Fort Beulah N.U. / Love Vinyl

Fort Beulah N.U. conducts its ceremony across 5 sides of untitled vinyl. Commencing with the sound of a spaceship landing to the tune of beatnik bongos, and an incantation lifted from Leonard Cohen that promises of a freedom to come. Conjoining juice harps and Tesla coils in folk mantras – where thighbone trumpets blow Middle Eastern mysteries, calls to prayer. Employing these elements to shape simple, sparse, slow, hypnotic dervish disco / whirls, whose syncopation is tap, tap, tapped out on home-made percussion. Dub-wise lightning darting harp cascades and glissando. That UFO lifting off amid sitar buzz and drone. Rhythmic rituals, musical meditations, shaken by muted planet rocking space age string shots. The effect, like the break in Eddie Kendrick’s Girl, You Need A Change Of Mind taken to trippy extremes. To be honest, kinda creepy at first, and a bit “cult”, suggesting a Midsommar-like rite. But then I’m super suspicious of anything approaching organized religion*. Frightening my inner prude, as I attempt to resist the suite`s seductive siren`s song. But by the time its protagonist purrs, 

“To the beat of our hearts we will do the dance of love.”

I`m like Edward Woodward driven to delirium by a buck naked Britt Ekland in Robin Hardy`s Wicker Man. I am its prisoner, willing to follow it anywhere, and burn. 

“We just can’t get enough of that hot stuff.”

Techno echoes and soundsystem SFX clash behind handmaiden harmonies in a Ḥashshāshīn`s dope dream of paradise. A calm, having peaked past the point of greatest intensity. Funky synths sing in a bush of ON-U ghosts, all the while that beatnik drum ritual banging. The latin licks recalling Sister Sarah Webster Fabio`s Sweet Songs, and the more forceful metallic battle patterns, The Last Poets` madness.  

There are spectres throughout of the artist, Andrew Weatherall`s body of work. A distant resonance of much-loved remixes and former rave riffs – their sonics perhaps fed back through old toys. Similarities that nag at the obsessive`s memory. Cryptic clues for the curious. Fragmented before you can quite get a handle on them. ID their place of origin. Though I’m deep in it now, as the music eschews “the wonders of modern technology” for something more basic, organic, pagan. As documentary dialogue is dissected a la Billy Burroughs at it in the Grey Room, and a muffled jazz loop – a lone swordsman’s building block – jumps and leaps – reverberating with Weatherall, Burns, and Kooner`s once momentous re-jigging of Throbbing Gristle`s United in its lo-fi jive. Prancing like a playful Penguin Cafe Orchestra wiggin` with Westbam – the latter`s And Party (Sweet 17) rearranged for woodblocks and jaunty electric joanna – its subliminal samples casting a subconscious spell. Nothing as heavy as Seidr`s shamanic channeling, just a little chaos magick. Creating an, uncharacteristically perhaps, “jolly”, final piece in the puzzle. A conclusion which on its original release might have seemed slight. Open-ended, with no answers, instructions, obviously disclosed in its runes` secret whispers. But now taken in sad context, and all 5 emissions imbibed as a whole, to initiates, listeners and believers, this closer will appear as it truly is, a celebration of light. With it spinning, I imagine Convenanza, shouts and cheers going up, setting the Carcassonne castle walls ringing. Filling the courtyard with smiles.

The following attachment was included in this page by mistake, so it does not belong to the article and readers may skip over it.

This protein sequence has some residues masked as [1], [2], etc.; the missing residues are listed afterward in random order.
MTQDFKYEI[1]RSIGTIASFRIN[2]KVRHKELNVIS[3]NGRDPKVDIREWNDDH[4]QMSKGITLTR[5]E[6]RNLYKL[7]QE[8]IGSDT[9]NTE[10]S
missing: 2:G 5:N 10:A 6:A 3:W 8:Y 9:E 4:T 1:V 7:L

The Fort Beulah N.U. releases were available exclusively from London’s Love Vinyl. All 5 records have been cued up here by Biznotic. 

For a more info on the Fort Beulah series of 12s check this article over at The Bagging Area. 

*All boils down to being beaten as a child and the resulting severe authority issues.

Reference Links
Eddie Kendricks
The Wicker Man
The Point Of Greatest Intensity
Sweet Songs
Last Poets
Grey Room
Penguin Cafe Orchestra
And Party

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